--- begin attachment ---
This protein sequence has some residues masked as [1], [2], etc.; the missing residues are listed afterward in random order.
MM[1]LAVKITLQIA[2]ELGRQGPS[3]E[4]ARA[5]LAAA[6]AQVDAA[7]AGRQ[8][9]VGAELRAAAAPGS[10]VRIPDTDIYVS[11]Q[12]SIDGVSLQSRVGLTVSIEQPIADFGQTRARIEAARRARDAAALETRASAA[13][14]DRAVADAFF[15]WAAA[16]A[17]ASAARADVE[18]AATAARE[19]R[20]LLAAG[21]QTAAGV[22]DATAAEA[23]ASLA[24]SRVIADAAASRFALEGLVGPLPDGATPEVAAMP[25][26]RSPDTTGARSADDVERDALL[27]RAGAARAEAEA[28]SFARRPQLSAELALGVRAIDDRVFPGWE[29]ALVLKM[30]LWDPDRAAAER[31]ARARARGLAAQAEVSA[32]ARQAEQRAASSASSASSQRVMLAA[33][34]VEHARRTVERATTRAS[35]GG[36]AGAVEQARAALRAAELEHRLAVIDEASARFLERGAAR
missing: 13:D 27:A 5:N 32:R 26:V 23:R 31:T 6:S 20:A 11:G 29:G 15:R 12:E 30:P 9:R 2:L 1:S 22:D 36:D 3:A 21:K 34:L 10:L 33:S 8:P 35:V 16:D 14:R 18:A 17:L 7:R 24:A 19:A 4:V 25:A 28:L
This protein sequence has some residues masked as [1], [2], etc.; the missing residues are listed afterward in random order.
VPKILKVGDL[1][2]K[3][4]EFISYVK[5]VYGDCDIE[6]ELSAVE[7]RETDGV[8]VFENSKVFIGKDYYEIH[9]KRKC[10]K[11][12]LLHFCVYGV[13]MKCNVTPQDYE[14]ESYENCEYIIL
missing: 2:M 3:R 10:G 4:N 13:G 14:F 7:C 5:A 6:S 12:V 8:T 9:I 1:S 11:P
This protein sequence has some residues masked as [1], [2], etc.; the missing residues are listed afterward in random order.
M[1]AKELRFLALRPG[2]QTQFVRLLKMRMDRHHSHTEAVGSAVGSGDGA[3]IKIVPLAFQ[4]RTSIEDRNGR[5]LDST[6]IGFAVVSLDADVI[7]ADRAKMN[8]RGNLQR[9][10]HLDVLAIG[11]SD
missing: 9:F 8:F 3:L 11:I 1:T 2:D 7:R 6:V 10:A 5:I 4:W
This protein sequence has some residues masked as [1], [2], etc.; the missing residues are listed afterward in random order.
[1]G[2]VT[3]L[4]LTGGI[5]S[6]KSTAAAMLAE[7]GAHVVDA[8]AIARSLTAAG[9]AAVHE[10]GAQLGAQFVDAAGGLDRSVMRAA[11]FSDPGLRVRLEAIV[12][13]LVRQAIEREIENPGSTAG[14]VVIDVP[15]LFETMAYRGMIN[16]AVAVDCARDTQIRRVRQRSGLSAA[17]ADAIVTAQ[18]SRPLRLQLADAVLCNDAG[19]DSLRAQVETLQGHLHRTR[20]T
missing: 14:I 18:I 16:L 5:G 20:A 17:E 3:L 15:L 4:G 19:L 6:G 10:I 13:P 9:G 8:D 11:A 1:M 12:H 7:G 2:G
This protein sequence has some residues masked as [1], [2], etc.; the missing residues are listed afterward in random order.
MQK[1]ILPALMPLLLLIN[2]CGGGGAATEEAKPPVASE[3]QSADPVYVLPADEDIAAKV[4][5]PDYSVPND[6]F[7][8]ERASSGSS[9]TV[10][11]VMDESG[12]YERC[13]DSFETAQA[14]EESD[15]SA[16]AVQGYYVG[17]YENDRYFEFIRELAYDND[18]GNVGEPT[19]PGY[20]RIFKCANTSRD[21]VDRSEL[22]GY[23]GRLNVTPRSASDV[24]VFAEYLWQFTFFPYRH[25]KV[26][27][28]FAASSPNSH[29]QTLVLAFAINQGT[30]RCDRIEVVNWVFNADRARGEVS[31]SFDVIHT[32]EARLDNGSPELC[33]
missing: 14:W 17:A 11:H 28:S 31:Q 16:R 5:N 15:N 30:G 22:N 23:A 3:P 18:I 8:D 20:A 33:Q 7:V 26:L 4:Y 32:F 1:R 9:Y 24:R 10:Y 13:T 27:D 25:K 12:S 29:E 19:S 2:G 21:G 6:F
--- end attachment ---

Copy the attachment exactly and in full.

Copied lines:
This protein sequence has some residues masked as [1], [2], etc.; the missing residues are listed afterward in random order.
MM[1]LAVKITLQIA[2]ELGRQGPS[3]E[4]ARA[5]LAAA[6]AQVDAA[7]AGRQ[8][9]VGAELRAAAAPGS[10]VRIPDTDIYVS[11]Q[12]SIDGVSLQSRVGLTVSIEQPIADFGQTRARIEAARRARDAAALETRASAA[13][14]DRAVADAFF[15]WAAA[16]A[17]ASAARADVE[18]AATAARE[19]R[20]LLAAG[21]QTAAGV[22]DATAAEA[23]ASLA[24]SRVIADAAASRFALEGLVGPLPDGATPEVAAMP[25][26]RSPDTTGARSADDVERDALL[27]RAGAARAEAEA[28]SFARRPQLSAELALGVRAIDDRVFPGWE[29]ALVLKM[30]LWDPDRAAAER[31]ARARARGLAAQAEVSA[32]ARQAEQRAASSASSASSQRVMLAA[33][34]VEHARRTVERATTRAS[35]GG[36]AGAVEQARAALRAAELEHRLAVIDEASARFLERGAAR
missing: 13:D 27:A 5:N 32:R 26:V 23:R 31:T 6:S 20:A 11:G 29:G 15:R 12:E 30:P 9:R 2:L 1:S 22:D 36:D 3:A 21:K 34:L 10:L 33:S 8:P 35:V 16:D 14:R 18:A 17:L 7:R 24:A 19:A 4:V 25:A 28:L
This protein sequence has some residues masked as [1], [2], etc.; the missing residues are listed afterward in random order.
VPKILKVGDL[1][2]K[3][4]EFISYVK[5]VYGDCDIE[6]ELSAVE[7]RETDGV[8]VFENSKVFIGKDYYEIH[9]KRKC[10]K[11][12]LLHFCVYGV[13]MKCNVTPQDYE[14]ESYENCEYIIL
missing: 2:M 3:R 10:G 4:N 13:G 14:F 7:C 5:A 6:S 12:V 8:T 9:I 1:S 11:P
This protein sequence has some residues masked as [1], [2], etc.; the missing residues are listed afterward in random order.
M[1]AKELRFLALRPG[2]QTQFVRLLKMRMDRHHSHTEAVGSAVGSGDGA[3]IKIVPLAFQ[4]RTSIEDRNGR[5]LDST[6]IGFAVVSLDADVI[7]ADRAKMN[8]RGNLQR[9][10]HLDVLAIG[11]SD
missing: 9:F 8:F 3:L 11:I 1:T 2:D 7:R 6:V 10:A 5:I 4:W
This protein sequence has some residues masked as [1], [2], etc.; the missing residues are listed afterward in random order.
[1]G[2]VT[3]L[4]LTGGI[5]S[6]KSTAAAMLAE[7]GAHVVDA[8]AIARSLTAAG[9]AAVHE[10]GAQLGAQFVDAAGGLDRSVMRAA[11]FSDPGLRVRLEAIV[12][13]LVRQAIEREIENPGSTAG[14]VVIDVP[15]LFETMAYRGMIN[16]AVAVDCARDTQIRRVRQRSGLSAA[17]ADAIVTAQ[18]SRPLRLQLADAVLCNDAG[19]DSLRAQVETLQGHLHRTR[20]T
missing: 14:I 18:I 16:L 5:G 20:A 17:E 3:L 15:L 4:G 19:L 6:G 10:I 13:P 9:G 8:D 11:A 1:M 12:H 7:G 2:G
This protein sequence has some residues masked as [1], [2], etc.; the missing residues are listed afterward in random order.
MQK[1]ILPALMPLLLLIN[2]CGGGGAATEEAKPPVASE[3]QSADPVYVLPADEDIAAKV[4][5]PDYSVPND[6]F[7][8]ERASSGSS[9]TV[10][11]VMDESG[12]YERC[13]DSFETAQA[14]EESD[15]SA[16]AVQGYYVG[17]YENDRYFEFIRELAYDND[18]GNVGEPT[19]PGY[20]RIFKCANTSRD[21]VDRSEL[22]GY[23]GRLNVTPRSASDV[24]VFAEYLWQFTFFPYRH[25]KV[26][27][28]FAASSPNSH[29]QTLVLAFAINQGT[30]RCDRIEVVNWVFNADRARGEVS[31]SFDVIHT[32]EARLDNGSPELC[33]
missing: 14:W 17:A 11:H 28:S 31:Q 16:R 5:N 15:N 30:G 22:N 23:A 3:P 18:I 8:D 20:A 33:Q 7:V 26:L 4:Y 32:F 1:R 9:Y 24:R 10:Y 13:T 27:D 25:K 12:S 29:E 19:S 2:G 21:G 6:F